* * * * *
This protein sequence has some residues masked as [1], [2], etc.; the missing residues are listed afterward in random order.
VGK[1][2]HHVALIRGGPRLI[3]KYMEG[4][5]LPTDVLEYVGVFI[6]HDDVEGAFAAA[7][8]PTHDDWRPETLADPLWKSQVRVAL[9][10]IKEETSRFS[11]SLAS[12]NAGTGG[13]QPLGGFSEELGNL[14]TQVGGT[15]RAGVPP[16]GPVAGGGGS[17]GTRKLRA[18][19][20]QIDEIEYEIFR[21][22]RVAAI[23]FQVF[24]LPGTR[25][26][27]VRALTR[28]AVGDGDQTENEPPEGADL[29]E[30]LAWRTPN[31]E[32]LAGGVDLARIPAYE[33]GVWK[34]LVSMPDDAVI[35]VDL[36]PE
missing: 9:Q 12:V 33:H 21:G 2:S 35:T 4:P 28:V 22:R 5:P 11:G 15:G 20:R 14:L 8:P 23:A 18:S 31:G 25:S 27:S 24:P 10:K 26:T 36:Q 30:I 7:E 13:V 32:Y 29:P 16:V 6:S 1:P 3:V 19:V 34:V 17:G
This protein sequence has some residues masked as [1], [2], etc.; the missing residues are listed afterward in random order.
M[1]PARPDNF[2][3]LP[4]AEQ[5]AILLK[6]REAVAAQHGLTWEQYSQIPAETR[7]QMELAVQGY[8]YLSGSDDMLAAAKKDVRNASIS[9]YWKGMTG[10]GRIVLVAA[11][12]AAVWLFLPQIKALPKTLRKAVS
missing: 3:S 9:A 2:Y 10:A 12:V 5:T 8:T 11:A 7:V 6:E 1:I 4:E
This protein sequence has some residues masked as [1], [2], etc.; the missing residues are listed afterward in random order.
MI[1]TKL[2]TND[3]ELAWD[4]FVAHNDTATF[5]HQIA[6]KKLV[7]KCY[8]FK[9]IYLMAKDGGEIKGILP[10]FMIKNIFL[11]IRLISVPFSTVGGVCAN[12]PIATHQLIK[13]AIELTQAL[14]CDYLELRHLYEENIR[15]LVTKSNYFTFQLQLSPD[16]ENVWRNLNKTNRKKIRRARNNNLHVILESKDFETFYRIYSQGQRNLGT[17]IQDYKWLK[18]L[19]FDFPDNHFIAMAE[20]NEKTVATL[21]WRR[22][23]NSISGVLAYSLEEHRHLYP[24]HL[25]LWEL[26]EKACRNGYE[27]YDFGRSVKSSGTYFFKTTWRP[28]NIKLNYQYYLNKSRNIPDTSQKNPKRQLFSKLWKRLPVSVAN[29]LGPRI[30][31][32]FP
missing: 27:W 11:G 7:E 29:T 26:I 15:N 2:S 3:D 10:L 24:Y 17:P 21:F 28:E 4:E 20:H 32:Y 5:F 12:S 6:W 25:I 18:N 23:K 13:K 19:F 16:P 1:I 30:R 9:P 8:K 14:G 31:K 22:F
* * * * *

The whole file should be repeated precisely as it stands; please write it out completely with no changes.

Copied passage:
This protein sequence has some residues masked as [1], [2], etc.; the missing residues are listed afterward in random order.
VGK[1][2]HHVALIRGGPRLI[3]KYMEG[4][5]LPTDVLEYVGVFI[6]HDDVEGAFAAA[7][8]PTHDDWRPETLADPLWKSQVRVAL[9][10]IKEETSRFS[11]SLAS[12]NAGTGG[13]QPLGGFSEELGNL[14]TQVGGT[15]RAGVPP[16]GPVAGGGGS[17]GTRKLRA[18][19][20]QIDEIEYEIFR[21][22]RVAAI[23]FQVF[24]LPGTR[25][26][27]VRALTR[28]AVGDGDQTENEPPEGADL[29]E[30]LAWRTPN[31]E[32]LAGGVDLARIPAYE[33]GVWK[34]LVSMPDDAVI[35]VDL[36]PE
missing: 9:Q 12:V 33:H 21:G 2:S 35:T 4:P 28:V 22:R 5:P 11:G 15:G 20:R 14:L 8:P 23:A 18:S 31:G 25:S 27:S 24:P 10:K 26:T 36:Q 30:I 7:E 13:V 32:Y 29:P 16:V 6:S 1:P 3:V 19:V 34:V 17:G
This protein sequence has some residues masked as [1], [2], etc.; the missing residues are listed afterward in random order.
M[1]PARPDNF[2][3]LP[4]AEQ[5]AILLK[6]REAVAAQHGLTWEQYSQIPAETR[7]QMELAVQGY[8]YLSGSDDMLAAAKKDVRNASIS[9]YWKGMTG[10]GRIVLVAA[11][12]AAVWLFLPQIKALPKTLRKAVS
missing: 3:S 9:A 2:Y 10:A 12:V 5:T 8:T 11:A 7:V 6:E 1:I 4:E
This protein sequence has some residues masked as [1], [2], etc.; the missing residues are listed afterward in random order.
MI[1]TKL[2]TND[3]ELAWD[4]FVAHNDTATF[5]HQIA[6]KKLV[7]KCY[8]FK[9]IYLMAKDGGEIKGILP[10]FMIKNIFL[11]IRLISVPFSTVGGVCAN[12]PIATHQLIK[13]AIELTQAL[14]CDYLELRHLYEENIR[15]LVTKSNYFTFQLQLSPD[16]ENVWRNLNKTNRKKIRRARNNNLHVILESKDFETFYRIYSQGQRNLGT[17]IQDYKWLK[18]L[19]FDFPDNHFIAMAE[20]NEKTVATL[21]WRR[22][23]NSISGVLAYSLEEHRHLYP[24]HL[25]LWEL[26]EKACRNGYE[27]YDFGRSVKSSGTYFFKTTWRP[28]NIKLNYQYYLNKSRNIPDTSQKNPKRQLFSKLWKRLPVSVAN[29]LGPRI[30][31][32]FP
missing: 27:W 11:G 7:E 29:T 26:I 15:N 2:S 3:D 10:L 24:Y 17:P 21:F 28:E 4:E 20:H 32:Y 5:F 12:S 6:W 25:I 18:N 23:K 13:K 19:F 16:P 1:I 30:R 9:P 8:K 14:G 31:K 22:F